EMPIR project develops clinical trial methods and presents a conference at PTB

Image showing Blood samples being analysed in a hospital
Analysing blood samples in a hospital-based clinical trial

New clinical trial will support the treatment of a rare genetic disorder and project conference will aid the dissemination of disease study results

Neurodegenerative diseases, like Alzheimer’s, affect over 6 million people in Europe alone. The EMPIR project ‘Role of metals and metal-containing biomolecules in neurodegenerative diseases such as Alzheimer’s disease’ (15HLT02, ReMiND) is developing new procedures to improve the measurement accuracy of already-established biomarkers in cerebrospinal fluids, as well as that of new blood-based biomarkers. By strengthening the accuracy of these key indicators of Alzheimer’s disease, the project results will ensure that diagnostic and blood-screening tests can be reliably delivered – helping clinicians to assess the onset of neurodegenerative disorders at critical, earlier stages.

Clinical trial for treatment of Wilson’s disease

Recently, some methods developed under the project have been utilised to underpin clinical trials. One ongoing clinical trial in particular is reviewing chemical binding-based therapies for treating Wilson’s disease - a rare genetic metabolic condition that leads to a build-up of copper in the liver and other tissues. This study has made use of two key methods developed under the EMPIR project; multi-elemental analysis and traceable quantification of copper-containing biomolecules. The results of this clinical trial will support the development of new, lifesaving therapies for the treatment of this severe genetic disorder.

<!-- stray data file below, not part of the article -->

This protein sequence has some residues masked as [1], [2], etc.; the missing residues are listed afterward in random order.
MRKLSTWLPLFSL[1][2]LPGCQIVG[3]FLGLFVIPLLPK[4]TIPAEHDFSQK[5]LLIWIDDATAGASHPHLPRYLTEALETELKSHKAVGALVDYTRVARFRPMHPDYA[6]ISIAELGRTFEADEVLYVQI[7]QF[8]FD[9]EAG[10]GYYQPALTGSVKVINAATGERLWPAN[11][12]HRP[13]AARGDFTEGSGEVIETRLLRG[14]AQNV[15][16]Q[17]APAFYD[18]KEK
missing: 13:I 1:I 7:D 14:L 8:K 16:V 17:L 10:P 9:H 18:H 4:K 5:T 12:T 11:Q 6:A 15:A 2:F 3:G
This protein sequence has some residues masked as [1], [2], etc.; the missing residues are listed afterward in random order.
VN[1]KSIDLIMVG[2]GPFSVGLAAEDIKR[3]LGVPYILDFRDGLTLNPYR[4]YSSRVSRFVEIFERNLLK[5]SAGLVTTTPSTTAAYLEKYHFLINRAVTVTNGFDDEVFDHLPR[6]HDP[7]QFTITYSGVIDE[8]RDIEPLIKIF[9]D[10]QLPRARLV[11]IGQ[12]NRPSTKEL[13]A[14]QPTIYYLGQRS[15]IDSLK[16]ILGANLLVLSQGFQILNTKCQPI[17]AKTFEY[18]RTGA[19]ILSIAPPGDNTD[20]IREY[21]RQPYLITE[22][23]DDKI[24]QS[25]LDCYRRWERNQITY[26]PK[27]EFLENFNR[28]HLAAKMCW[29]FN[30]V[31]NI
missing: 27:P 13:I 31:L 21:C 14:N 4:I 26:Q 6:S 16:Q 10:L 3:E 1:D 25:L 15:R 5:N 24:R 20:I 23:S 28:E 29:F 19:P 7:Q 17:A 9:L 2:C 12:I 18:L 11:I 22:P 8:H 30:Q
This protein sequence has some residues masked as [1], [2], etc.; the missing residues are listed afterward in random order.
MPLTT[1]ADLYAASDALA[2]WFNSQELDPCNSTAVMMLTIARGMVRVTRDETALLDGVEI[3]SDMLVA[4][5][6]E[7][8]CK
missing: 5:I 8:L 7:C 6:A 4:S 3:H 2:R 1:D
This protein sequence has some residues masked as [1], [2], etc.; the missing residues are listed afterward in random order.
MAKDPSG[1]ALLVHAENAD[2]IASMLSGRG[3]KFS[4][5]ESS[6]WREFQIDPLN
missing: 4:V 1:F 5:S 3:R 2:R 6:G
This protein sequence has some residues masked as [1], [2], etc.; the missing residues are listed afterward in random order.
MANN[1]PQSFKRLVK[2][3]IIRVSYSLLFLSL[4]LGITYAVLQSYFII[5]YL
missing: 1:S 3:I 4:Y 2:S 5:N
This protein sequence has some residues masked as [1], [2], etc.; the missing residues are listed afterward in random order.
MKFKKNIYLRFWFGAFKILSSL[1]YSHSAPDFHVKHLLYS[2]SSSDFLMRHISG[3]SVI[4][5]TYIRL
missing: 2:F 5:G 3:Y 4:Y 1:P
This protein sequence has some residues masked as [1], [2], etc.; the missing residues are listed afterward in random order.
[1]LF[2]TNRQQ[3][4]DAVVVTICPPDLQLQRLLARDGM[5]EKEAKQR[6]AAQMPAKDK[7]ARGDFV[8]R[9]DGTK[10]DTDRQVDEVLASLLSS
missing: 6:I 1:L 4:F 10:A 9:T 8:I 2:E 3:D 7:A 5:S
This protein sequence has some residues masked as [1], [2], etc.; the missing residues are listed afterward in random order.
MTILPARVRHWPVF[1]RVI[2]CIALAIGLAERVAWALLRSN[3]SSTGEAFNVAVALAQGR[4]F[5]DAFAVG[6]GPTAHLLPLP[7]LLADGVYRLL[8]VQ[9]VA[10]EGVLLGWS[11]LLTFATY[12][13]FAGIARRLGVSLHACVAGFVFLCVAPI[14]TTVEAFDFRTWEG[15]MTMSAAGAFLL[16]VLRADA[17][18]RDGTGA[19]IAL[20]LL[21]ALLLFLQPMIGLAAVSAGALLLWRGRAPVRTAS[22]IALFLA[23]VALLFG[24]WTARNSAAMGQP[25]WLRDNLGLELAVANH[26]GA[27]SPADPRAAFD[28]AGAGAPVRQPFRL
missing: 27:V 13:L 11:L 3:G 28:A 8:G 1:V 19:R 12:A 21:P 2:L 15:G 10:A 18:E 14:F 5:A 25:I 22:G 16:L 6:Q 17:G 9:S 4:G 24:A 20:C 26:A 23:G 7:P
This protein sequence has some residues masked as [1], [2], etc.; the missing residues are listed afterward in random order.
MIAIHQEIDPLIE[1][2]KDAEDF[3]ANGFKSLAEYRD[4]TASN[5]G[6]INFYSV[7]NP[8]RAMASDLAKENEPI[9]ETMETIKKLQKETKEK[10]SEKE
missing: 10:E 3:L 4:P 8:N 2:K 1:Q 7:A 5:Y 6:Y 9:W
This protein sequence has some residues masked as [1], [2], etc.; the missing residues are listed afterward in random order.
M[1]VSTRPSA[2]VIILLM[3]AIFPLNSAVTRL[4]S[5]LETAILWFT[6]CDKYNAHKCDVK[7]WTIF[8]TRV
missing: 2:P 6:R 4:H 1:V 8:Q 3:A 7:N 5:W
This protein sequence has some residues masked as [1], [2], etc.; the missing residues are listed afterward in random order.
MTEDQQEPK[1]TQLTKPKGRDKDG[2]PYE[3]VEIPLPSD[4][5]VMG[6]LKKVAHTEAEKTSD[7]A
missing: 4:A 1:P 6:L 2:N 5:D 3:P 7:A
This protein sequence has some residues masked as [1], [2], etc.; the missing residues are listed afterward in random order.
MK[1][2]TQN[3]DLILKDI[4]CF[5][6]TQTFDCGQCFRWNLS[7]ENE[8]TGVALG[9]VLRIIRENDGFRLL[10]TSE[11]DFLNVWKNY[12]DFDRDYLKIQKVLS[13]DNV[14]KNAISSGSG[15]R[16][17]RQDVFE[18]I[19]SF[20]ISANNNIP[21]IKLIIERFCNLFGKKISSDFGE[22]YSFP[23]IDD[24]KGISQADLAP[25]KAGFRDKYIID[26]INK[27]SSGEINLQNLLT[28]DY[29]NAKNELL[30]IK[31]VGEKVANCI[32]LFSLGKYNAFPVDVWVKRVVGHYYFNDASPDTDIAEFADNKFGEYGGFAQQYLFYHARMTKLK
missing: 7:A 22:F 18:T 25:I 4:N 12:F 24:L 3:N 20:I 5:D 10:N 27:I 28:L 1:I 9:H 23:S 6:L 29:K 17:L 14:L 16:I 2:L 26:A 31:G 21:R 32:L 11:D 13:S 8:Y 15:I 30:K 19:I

‘ReMiND’ Conference at PTB in June 2019

In addition to the above, the project consortium organised a conference at PTB (Germany’s National Metrology Institute) in summer 2019, bringing together renowned experts across Europe on ‘Biomolecules in Neurodegenerative Diseases’. Several keynote speakers contributed to the event, in addition to a total of 28 attendees who actively participated with presentations and posters. The project consortium was able to successfully create a forum for the discussion of crucial topics; from the quantification of metals and biomolecules in biological matrices, to the importance of comparability in the diagnosis of neurodegenerative diseases.

The recently completed EMPIR project has contributed to significant improvements in biomarker accuracy. Project outcomes will help healthcare professionals around Europe to provide more efficient and reliable diagnoses of Alzheimer’s and other serious neurodegenerative conditions.

This EMPIR project is co-funded by the European Union's Horizon 2020 research and innovation programme and the EMPIR Participating States.

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